Actually, nothing personal here.
Well, almost nothing. The vague adolescent-era memories of being bullied by other girls shouldn't really count. It was back in the Soviet times, and sharing a Spartan room with 14 teenage girls at a Young Pioneer camp for almost the entire summer put us all in rather Darwinian conditions. The fittest and most obnoxious thrived. The shier ones survived, but barely. I happened to be among the latter.
But it was way long ago anyway. Since then, I've been really blessed with girl-friends - loyal, understanding and trustworthy. Even so, the stability and authenticity of all types of female interactions has long been a source of an argument with my boyfriend. He insists friendships women are capable of sustaining are way less lasting and reliable than those existing between guys. Not to mention other, less close rapports, such as those between female colleagues and strangers when women can act like monsters to each other.
Well, he surely knows what he's talking about – his sandbox buddies are his best friends still. My closest girl-friends date back to late high school and university years. But what I do tend to agree with is that girls, adult ones now, could indeed be excruciatingly mean to each other.
“Look at her dress. She looks like a cow in it!” “No, more like an oversized female pig!” “And her guy's ugly as hell!” “They make a nice couple, don't they? That bitch finally found a mate, wow! How long would that one last?” This impressively profound stream of consciousness is an excerpt from a rather mundane Facebook chatter – a bunch of girls who are “Facebook friends” discussing a photo of another woman renowned in Moscow high life (the image was, of course, dug out from a celebrity gossip website.) And one comes across a legion of such virtual exchanges on a daily basis.
Psychologists call this the fastest-growing social disease. Facebook and other social media provide a very welcoming arena for this kind of indirect female bullying – compulsive gossiping often mounting to verbal aggression of frightening levels. While teenage “mean girls” bitch about peers behind their backs, grown up females do so behind computer and iPhone screens. The virtual world provides unlimited and retaliation-free space for mocking and shunning and attacking reputations, and women seem to champion in this sport on a grand scale. They are more avid social media fans in the first place - recent studies show that females use Facebook and other networks at least 10% more than males.
So have girls really become meaner lately or is obnoxiousness our innate quality that's coming out so strongly these days thanks to the opportunities the Digital Age provides? (My partner strongly believes in the latter.) Experts studying gender behavior suggest the answer lies in the different ways girls and boys are brought up. While it's okay for guys to fight with each other – verbally and physically - girls are raised, as the old song goes, to be “made of sugar and spice and everything nice.” Not encouraged to engage in confrontations and openly express anger, women unconsciously learn to manifest their resentments indirectly, through various acts of what psychologists call “social” or “relational” aggression.
Besides, girls compete with each other a good deal, too. We might not be quick to admit it, but we really do – perhaps even more fiercely than men. But since the society doesn't approve of this either, females compete with each other in veiled ways. Minding the perfectionist strain many modern women possess fueled by the celebrity culture, we are so prone to comparing each others' looks, outfits, men, children, careers, paychecks and what not. Constant comparison sometimes leads to social aggression or plain bitchery and sometimes, before we become aware of it, to envy. Some of us camouflage our insecurities in the form of all that gossiping, attacking other women's flaws and other immature behaviors.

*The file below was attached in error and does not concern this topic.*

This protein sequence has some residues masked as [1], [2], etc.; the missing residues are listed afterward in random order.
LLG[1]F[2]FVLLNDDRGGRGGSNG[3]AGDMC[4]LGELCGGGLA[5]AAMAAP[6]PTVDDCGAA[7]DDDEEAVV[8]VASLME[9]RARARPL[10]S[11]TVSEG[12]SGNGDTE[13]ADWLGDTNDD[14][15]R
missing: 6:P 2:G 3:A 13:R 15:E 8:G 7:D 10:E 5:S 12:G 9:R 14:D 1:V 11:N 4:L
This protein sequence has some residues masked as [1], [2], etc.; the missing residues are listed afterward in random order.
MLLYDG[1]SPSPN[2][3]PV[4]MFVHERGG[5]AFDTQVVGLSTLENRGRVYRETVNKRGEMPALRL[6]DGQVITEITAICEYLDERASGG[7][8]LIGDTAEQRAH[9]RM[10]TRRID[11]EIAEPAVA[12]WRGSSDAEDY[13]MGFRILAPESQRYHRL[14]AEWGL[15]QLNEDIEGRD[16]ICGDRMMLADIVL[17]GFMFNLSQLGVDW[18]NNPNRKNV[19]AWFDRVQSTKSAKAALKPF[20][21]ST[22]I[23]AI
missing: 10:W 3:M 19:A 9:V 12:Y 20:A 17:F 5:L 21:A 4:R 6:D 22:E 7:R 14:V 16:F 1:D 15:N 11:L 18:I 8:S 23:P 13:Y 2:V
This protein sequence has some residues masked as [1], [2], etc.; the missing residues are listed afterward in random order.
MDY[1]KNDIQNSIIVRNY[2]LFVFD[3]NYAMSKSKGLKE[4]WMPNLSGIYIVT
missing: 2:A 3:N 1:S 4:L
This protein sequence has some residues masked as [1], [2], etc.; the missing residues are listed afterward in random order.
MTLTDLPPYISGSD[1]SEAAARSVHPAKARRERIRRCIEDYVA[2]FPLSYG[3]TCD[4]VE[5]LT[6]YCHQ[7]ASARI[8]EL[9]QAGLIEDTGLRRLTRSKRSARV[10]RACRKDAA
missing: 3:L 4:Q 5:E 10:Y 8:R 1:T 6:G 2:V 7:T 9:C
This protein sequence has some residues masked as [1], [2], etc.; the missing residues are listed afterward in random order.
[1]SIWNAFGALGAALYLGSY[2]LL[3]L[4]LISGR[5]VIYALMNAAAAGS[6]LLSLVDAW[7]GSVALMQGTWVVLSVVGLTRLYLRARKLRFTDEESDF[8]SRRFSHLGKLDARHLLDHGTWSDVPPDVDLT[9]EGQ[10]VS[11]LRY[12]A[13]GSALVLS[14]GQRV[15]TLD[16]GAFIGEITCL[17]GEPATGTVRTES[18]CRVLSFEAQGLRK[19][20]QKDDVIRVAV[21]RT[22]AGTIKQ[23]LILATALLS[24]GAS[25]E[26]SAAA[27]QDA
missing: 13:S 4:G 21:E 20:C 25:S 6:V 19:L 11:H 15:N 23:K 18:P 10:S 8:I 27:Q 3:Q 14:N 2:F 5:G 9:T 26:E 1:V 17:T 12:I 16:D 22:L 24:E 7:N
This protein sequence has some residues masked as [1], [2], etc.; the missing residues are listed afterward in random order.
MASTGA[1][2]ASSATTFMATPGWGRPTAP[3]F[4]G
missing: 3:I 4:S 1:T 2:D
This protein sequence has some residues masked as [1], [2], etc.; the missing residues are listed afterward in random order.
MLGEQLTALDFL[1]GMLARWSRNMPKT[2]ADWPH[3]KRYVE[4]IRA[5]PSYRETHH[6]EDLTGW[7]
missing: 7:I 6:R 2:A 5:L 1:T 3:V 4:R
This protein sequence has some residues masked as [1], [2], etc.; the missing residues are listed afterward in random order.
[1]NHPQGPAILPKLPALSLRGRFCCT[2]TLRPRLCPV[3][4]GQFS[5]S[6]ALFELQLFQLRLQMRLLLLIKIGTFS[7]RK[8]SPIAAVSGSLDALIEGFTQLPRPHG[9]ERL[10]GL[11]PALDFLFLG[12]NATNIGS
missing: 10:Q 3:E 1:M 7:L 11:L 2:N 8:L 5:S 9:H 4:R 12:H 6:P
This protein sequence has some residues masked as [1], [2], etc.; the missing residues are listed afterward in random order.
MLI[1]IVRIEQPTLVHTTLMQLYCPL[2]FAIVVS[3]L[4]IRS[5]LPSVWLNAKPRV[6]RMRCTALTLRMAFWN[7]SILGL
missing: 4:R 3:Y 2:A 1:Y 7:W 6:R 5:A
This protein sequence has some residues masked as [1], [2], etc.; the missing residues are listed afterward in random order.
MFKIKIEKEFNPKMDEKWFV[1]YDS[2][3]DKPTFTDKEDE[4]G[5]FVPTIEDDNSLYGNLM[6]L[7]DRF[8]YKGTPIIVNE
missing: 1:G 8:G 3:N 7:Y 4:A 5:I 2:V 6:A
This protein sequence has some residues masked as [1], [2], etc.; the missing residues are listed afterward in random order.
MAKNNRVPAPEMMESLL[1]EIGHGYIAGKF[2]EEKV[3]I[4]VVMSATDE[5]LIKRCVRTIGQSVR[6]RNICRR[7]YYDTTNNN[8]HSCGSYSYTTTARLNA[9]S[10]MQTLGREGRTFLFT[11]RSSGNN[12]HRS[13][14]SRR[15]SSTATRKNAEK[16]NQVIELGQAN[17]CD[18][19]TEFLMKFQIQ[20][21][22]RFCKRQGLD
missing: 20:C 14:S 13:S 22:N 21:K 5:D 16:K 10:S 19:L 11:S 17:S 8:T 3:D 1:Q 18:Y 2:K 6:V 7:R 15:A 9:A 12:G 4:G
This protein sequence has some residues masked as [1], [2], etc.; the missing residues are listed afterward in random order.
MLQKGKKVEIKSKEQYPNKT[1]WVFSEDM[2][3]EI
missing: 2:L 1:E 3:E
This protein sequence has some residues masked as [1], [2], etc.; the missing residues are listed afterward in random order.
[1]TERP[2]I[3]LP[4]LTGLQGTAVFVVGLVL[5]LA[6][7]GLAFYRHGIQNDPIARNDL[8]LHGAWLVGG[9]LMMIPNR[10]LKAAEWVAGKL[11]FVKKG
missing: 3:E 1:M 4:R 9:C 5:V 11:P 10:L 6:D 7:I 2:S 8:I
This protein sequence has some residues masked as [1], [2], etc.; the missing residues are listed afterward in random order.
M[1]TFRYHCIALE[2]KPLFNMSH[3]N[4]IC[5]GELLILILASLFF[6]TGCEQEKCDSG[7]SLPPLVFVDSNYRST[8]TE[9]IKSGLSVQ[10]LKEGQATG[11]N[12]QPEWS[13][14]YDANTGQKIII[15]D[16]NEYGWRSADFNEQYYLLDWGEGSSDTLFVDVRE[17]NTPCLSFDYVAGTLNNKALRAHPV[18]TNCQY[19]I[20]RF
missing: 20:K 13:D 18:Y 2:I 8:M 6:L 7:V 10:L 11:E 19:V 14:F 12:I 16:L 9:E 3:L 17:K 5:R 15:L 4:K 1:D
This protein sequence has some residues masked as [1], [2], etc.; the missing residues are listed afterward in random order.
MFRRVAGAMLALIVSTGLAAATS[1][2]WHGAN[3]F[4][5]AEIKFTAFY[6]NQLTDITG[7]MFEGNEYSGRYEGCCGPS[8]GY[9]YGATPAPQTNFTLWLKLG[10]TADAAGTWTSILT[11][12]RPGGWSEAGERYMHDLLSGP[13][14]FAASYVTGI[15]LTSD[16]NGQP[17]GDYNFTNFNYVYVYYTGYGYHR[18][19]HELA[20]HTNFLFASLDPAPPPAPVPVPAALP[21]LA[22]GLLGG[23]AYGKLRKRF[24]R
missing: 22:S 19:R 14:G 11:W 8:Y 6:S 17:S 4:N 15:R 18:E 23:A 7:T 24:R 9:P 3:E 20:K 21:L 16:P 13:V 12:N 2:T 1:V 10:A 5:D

Some say that for a woman, it's harder to find a true female buddy than it is to find a mate. This is not far from true, I believe, and where do I begin to stress the importance of female interactions (we literally get a high from girl-talk and emotional bonding with other women – I did a column about that last year - http://en.rian.ru/columnists/20110412/163491740.html). But I also realize that I've managed to maintain long and trusting friendships with girls only having convinced myself early on to switch off comparison and competition with them. Same goes for dealing with girls at work.
And as far as the modern-day female bullying is concerned, I'd simply ask for… mercy – towards ourselves first, and then to others. All of us have insecurities, and life is challenging enough without loading it with useless verbal garbage.
The views expressed in this column are the author’s and may not necessarily represent those of RIA Novosti.
Russia has always been referred to as feminine and Russian women have been one of the most popular stereotypes of this nation, both positive and negative. But is this an all-male fantasy? Here is a hip, modern, professional and increasingly globalized Russian woman looking at the trends around her, both about her gender and the society at large. She talks and lets other women talk.
Svetlana Kolchik, 33, is deputy editor-in-chief of the Russian edition of Marie Claire magazine. She holds degrees from the Moscow State University Journalism Department and Columbia University Graduate School of Journalism. She has worked for Argumenty i Fakty weekly in Moscow and USA Today in Washington, D.C., and contributed to RussiaProfile.org, Russian editions of Vogue, Forbes and other publications.